1572. Robert Southey to Henry Herbert Southey, 28 January 1809

1572. Robert Southey to Henry Herbert Southey, 28 January 1809 ⁠* 

My dear Harry

I ought to have written sooner, – but sometimes other orders of the evening have made put it out of my power, & sometimes perhaps when it was in my power it has been out of mind. We have been considering concerning my journey to Durham, – it is cruel weather, – either too cold to move, or too wet for travelling. About the latter end of March Edith expects to be confined, [1]  – there is no time when a man can be so conveniently from home as upon such occasions as this, – I have resolved therefore to defer my journey to Durham till this more convenient season. As soon as she shall be safe in bed God willing I shall start, & probably make first for Edinburgh, if Scott be there, to have a weeks work at the Advocates Library. Till then I pray thee have me, excused.

To days news has blown brought a cloud over me which it is not easy to shake off. We have lost our two best Generals  [2]  (for Baird is dead also, this my letters tell me) – The evil arising from this <his> loss is that it makes a showy story for a Bulletin, – & that it prevents enquiry into the conduct of the retreat. On the other hand the superiority of our men whenever they have met the enemy has been decidedly established & puts us out of all fear of the consequences of invasion.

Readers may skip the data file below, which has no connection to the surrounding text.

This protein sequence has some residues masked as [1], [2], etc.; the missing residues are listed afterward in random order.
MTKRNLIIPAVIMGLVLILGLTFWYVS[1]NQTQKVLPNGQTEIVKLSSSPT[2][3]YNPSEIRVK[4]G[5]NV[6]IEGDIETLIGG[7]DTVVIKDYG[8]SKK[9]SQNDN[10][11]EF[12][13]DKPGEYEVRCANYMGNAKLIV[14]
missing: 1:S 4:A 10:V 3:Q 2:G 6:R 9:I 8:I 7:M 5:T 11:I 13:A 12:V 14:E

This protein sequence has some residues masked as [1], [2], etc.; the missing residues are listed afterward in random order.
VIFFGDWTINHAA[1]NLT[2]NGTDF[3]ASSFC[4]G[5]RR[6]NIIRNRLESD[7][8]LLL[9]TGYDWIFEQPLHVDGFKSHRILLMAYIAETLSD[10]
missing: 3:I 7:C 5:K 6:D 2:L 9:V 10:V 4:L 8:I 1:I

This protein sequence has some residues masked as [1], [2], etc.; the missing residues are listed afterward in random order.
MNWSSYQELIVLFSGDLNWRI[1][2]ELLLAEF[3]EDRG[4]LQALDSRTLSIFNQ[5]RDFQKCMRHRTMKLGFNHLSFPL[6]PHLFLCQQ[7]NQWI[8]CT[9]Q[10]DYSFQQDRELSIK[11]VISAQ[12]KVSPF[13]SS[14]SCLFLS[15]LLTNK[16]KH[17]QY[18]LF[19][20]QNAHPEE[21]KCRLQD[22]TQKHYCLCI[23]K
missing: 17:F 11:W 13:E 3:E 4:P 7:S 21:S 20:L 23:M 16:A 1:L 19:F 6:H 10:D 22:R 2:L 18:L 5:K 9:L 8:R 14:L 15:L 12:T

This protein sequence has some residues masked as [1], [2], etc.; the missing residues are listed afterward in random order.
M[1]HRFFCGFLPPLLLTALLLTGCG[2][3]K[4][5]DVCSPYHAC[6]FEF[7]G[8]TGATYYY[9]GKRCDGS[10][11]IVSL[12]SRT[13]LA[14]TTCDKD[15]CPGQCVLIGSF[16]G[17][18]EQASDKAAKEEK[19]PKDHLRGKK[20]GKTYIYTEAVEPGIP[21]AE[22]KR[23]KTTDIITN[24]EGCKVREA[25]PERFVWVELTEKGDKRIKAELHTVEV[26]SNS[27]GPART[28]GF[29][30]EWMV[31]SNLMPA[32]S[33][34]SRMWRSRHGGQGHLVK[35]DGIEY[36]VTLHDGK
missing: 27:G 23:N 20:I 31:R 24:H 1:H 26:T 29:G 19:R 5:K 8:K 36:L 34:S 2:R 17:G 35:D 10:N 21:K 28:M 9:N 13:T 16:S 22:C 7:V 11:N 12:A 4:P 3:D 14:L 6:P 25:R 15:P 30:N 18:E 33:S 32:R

Our conduct from first to last has been one series of blunders, – in which Moore himself has borne a part. I do not despair of Spain, but this I perceive that nothing effectual for Spain will be done by this country, & that no good is to be hoped for till we have thoroughly regenerated ourselves. I know not where our political Saviour is to be looked for, but the Signs of the Times are full. All parties are so despicable that party-spirit in the nation has died a natural death, & there is a wholesomer feeling in the people of England, than perhaps there ever has been at any former time period.

If your Annuals were but just compleated when you wrote to me, they will be too late for the year for King Thomas [3]  will publish in February. [4]  I have done but little, & that little not much to my satisfaction, the books not being to my mind. [5]  There is much amusement in reviewing Travels, & much intellectual profit, – but when Our Fathers which are in the Row send such books as can only serve as Texts to write from, I begin to feel that their pay is not liberal enough to serve as a stimulus for exertion, & that I should take more than twice the trouble for twice the double per-sheetage, & perhaps do the business in less time for whenever I yawn over the text I am sure to sleep over the sermon.

I marvel how you contrive to get on, – yet your practise is rather more, than less than was to be expected, for a first year, & at your time of life. I have not given in your name to Coleridge, because we may as well spare you the expence: [6]  if the Friend is ever reprinted it will be in volumes, at less than half the original price, – & if it be not, the old numbers will be as waste paper & I can lay hands on a set for you. They who know Coleridge ought not to be displeased with what they may think arrogance in the Prospectus, – I do not like the Prospectus, but my objection is to its affectation of humility, – that C. has opinions & discoveries of the first importance in psychology to communicate I know, & that he can demonstrate some of our the Gods of our idolatry (Locke for one) [7]  to be mere wooden idols I know also.